Depressive side effects which were thought to be caused by acne medications, such as Accutane and Claravis, may in fact be caused by the acne itself, say researchers in a new study published in the Journal of Investigative Dermatology. The writers suggest that fears that acne drugs may cause suicidal thoughts may have been overstated.
Young people with severe acne have considerably higher levels of depression and suicidal ideation compared to individuals with no acne or mild symptoms, the Norwegian investigators report.
Jon Anders Halvorsen, Oslo University Hospital, Norway, said:
There is a pretty strong and consistent association between acne and symptoms of depression or mental health problems.
A Canadian study in 2008 published in the Journal of Clinical Psychiatry suggested Accutane could increase the risk of depression.
Accutane, an acne medication made by Roche, is also available in generic form isotretinoin - Teva Pharmaceutical Industries, Mylan and Ranbaxy make and sell the generic version. Roche announced last year that it could cease selling Accutane because of generic competition.
The authors write that controversies regarding acne medications have discouraged many dermatologists (skin specialist doctors) from prescribing isotretinoin.
Our study is important because it provides an argument for not being so cautious.
In their study, involving 3,775 males and females aged 18 and 19 years, from Oslo, Norway, the investigators report:
- Twice as many females with severe acne reported having suicidal ideation compared to females with no acne or mild symptoms
- Three times as many males with severe acne reported having suicidal ideation compared to males with no acne or mild symptoms
- 14% of the respondents rated their acne as substantial
- 18 to 19 year olds with severe acne were 51% more likely to be virgin
- 18 to 19 year olds were more than twice as likely to have no close friends
Acne is frequently found in late adolescence and is associated with social and psychological problems. Adverse events including suicidal ideation and depression that have been associated with therapies for acne may reflect the burden of substantial acne rather than the effects of medication.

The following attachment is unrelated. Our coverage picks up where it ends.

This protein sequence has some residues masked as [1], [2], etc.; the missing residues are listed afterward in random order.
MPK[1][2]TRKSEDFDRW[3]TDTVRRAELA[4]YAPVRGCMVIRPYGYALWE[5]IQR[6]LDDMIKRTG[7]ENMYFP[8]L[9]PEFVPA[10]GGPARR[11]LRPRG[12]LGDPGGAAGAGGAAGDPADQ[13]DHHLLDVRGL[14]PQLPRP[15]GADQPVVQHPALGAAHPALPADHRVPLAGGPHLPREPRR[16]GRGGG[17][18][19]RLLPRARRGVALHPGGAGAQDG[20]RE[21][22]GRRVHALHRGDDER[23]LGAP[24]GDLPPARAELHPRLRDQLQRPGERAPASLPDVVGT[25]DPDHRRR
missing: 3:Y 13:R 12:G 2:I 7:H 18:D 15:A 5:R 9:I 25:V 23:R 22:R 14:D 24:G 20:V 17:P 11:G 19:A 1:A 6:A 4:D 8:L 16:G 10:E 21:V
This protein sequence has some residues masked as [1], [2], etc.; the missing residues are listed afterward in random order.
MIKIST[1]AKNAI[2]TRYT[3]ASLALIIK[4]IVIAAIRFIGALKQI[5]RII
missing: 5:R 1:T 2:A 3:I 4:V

What is acne?Acne is a condition that involves the oil glands of the skin. It is not dangerous, but can leave skin scars. Your skin has pores (tiny holes) which connect to oil glands located under the skin. The glands are connected to the pores via follicles - small canals. Sebum, an oily liquid, is produced by these glands. The sebum carries dead skin cells through the follicles to the surface of your skin. A small hair grows through the follicle out of the skin. Pimples grow when these follicles get blocked.
In humans, when pimples appear they tend to do so on the patient's face, back, chest, shoulders and neck. Acne develops when follicles get blocked and infected.
Simply put - skin cells, sebum and hair can clump together into a plug, this plug gets infected with bacteria, resulting in a swelling. A pimple starts to develop when the plug begins to break down.
There are various types of pimples:
- Whiteheads - remain under the skin and are very small.
- Blackheads - clearly visible, they are black and appear on the surface of the skin. Remember that a blackhead is not caused by dirt. Scrubbing your face vigorously when you see blackheads will not help.
- Papules - visible on the surface of the skin. They are small bumps, usually pink.
- Pustules - clearly visible on the surface of the skin. They are red at their base and have pus at the top.
- Nobules - clearly visible on the surface of the skin. They are large, solid pimples. They are painful and are embedded deep in the skin.
- Cysts - clearly visible on the surface of the skin. They are painful, and are filled with pus. Cysts can easily cause scars.
"Suicidal Ideation, Mental Health Problems, and Social Impairment Are Increased in Adolescents with Acne: A Population-Based Study"
Jon A Halvorsen, Robert S Stern, Florence Dalgard, Magne Thoresen, Espen Bjertness and Lars Lien
Journal of Investigative Dermatology 16 September 2010; doi: 10.1038/jid.2010.264
Written by Christian Nordqvist